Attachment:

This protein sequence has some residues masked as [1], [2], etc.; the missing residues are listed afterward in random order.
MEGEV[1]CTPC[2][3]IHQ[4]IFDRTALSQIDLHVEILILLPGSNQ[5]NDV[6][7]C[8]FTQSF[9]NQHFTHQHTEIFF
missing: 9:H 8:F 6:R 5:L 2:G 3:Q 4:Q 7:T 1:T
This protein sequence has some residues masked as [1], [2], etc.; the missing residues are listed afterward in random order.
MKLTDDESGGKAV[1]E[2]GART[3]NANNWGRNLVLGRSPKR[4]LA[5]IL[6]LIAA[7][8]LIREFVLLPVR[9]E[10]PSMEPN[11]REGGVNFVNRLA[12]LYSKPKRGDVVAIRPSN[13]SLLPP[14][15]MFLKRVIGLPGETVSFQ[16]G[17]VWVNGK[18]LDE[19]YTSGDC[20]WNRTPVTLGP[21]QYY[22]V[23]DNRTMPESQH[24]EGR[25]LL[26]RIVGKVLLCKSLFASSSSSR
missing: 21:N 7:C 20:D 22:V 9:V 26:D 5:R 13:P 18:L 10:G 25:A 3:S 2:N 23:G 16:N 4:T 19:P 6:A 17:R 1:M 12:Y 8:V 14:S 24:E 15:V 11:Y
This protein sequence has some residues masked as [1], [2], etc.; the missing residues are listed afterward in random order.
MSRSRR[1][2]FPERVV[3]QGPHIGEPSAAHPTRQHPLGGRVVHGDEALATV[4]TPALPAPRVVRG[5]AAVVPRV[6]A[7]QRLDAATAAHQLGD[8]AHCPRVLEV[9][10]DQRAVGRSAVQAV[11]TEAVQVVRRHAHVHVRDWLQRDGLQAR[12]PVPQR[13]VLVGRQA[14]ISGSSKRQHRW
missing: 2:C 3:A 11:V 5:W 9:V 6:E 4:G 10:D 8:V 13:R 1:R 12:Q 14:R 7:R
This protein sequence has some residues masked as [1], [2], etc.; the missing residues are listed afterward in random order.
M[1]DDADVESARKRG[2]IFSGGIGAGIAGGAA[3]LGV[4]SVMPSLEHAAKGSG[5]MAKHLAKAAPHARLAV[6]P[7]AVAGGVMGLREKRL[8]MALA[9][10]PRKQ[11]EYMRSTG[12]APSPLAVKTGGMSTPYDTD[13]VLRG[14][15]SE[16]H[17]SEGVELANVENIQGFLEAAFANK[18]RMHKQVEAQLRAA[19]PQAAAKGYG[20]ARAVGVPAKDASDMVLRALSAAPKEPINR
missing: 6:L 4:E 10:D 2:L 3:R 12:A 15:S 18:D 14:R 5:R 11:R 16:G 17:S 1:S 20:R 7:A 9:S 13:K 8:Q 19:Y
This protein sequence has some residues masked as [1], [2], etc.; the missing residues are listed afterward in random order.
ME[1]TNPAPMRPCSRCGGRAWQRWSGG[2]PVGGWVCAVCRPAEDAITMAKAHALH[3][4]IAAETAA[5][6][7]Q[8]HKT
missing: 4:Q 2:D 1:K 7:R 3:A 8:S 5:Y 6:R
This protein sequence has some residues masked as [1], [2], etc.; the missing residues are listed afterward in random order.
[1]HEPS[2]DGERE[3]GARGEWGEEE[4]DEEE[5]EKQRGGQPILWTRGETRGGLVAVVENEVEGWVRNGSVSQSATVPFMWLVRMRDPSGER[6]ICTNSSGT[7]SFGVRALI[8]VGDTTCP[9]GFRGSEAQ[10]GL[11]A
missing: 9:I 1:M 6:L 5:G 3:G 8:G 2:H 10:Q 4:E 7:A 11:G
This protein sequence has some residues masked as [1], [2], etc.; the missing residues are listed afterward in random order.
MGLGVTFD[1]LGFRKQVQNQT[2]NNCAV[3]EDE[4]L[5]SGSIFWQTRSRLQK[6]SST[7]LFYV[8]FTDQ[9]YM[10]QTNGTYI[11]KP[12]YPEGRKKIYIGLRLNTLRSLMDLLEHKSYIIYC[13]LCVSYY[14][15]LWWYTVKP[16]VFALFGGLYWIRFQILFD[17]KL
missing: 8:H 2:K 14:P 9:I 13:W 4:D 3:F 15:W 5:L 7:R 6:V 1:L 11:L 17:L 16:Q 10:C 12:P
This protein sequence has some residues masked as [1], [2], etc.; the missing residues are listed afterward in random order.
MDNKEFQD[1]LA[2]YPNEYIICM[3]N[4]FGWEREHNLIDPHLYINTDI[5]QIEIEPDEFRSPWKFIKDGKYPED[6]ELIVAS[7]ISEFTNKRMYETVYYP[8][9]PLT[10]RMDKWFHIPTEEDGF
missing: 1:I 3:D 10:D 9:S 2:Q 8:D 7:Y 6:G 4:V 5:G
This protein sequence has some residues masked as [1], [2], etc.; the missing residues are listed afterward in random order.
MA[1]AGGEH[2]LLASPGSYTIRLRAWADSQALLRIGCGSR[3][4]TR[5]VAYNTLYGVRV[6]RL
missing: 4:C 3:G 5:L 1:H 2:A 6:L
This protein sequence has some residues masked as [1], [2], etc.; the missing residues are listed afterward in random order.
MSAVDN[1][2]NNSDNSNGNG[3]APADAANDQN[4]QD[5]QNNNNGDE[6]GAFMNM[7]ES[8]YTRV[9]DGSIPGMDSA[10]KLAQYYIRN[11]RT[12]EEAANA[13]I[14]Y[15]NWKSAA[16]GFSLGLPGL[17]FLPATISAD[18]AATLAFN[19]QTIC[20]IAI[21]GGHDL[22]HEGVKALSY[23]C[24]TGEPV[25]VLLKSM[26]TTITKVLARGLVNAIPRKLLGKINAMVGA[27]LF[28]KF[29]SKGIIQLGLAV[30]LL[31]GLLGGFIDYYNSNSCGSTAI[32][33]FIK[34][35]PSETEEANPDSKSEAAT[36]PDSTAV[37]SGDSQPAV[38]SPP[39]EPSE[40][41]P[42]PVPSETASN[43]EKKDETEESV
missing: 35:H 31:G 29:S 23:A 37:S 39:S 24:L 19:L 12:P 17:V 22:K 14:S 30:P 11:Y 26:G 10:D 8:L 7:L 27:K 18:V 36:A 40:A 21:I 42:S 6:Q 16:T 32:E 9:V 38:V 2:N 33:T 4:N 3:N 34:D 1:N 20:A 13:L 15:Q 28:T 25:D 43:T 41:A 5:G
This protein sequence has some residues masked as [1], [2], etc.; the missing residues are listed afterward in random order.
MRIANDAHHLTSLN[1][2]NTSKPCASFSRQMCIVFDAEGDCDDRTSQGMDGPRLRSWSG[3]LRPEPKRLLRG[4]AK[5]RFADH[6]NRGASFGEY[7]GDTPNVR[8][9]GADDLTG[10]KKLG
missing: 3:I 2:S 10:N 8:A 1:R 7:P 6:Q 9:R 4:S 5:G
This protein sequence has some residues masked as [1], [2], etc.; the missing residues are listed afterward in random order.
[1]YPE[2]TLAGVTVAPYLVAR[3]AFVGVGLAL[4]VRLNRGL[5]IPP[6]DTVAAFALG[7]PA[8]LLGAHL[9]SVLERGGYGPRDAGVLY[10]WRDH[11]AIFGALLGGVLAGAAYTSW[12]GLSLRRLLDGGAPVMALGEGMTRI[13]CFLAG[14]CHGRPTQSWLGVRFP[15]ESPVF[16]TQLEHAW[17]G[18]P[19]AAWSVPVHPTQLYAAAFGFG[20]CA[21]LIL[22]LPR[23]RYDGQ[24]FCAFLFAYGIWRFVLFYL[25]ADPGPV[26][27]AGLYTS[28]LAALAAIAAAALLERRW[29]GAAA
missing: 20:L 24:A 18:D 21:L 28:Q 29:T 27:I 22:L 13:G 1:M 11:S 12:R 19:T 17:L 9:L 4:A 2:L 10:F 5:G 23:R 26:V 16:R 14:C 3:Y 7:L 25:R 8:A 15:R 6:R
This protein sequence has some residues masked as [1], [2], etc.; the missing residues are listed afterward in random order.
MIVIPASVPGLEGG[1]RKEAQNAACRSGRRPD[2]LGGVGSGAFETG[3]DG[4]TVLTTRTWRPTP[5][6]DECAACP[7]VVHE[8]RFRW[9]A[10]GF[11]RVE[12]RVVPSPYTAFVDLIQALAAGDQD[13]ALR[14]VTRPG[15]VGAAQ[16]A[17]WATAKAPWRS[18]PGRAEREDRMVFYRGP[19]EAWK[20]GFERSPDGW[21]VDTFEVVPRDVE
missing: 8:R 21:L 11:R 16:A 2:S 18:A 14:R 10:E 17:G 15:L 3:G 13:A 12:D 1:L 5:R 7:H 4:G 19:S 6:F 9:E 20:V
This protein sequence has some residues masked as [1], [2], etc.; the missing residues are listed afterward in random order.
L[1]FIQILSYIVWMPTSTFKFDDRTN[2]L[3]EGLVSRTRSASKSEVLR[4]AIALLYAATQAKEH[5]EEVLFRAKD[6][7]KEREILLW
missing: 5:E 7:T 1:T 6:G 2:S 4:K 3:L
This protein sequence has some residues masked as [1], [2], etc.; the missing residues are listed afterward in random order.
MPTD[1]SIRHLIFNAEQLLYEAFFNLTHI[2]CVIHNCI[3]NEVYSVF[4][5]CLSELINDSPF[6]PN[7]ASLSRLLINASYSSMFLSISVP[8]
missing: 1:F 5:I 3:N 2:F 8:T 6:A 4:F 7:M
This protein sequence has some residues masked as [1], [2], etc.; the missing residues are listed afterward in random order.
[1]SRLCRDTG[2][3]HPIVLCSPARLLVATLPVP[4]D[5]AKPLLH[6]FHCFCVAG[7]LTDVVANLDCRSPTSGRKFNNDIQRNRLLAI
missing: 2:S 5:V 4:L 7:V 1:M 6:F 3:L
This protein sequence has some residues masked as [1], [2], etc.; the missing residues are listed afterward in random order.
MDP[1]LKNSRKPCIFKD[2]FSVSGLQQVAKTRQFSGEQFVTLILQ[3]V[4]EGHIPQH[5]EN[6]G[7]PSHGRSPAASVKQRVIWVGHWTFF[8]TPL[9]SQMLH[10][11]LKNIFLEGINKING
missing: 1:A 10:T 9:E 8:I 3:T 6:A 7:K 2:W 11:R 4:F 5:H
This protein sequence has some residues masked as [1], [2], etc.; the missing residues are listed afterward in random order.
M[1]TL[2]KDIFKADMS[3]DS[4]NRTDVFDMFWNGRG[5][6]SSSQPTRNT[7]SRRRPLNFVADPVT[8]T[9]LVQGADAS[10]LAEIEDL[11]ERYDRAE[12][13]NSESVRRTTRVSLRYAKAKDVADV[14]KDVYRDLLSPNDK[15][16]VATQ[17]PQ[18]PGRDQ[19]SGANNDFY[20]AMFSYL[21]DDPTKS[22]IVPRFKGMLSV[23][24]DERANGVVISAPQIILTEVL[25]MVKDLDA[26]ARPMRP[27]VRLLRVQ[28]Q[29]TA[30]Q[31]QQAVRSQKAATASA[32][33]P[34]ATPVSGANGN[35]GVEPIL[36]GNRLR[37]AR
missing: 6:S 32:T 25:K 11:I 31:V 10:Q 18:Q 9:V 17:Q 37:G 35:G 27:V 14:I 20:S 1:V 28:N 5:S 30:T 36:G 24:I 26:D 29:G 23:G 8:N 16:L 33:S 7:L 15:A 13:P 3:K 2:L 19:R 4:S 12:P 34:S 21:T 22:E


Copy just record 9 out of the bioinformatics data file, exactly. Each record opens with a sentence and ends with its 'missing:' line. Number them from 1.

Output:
This protein sequence has some residues masked as [1], [2], etc.; the missing residues are listed afterward in random order.
MA[1]AGGEH[2]LLASPGSYTIRLRAWADSQALLRIGCGSR[3][4]TR[5]VAYNTLYGVRV[6]RL
missing: 4:C 3:G 5:L 1:H 2:A 6:L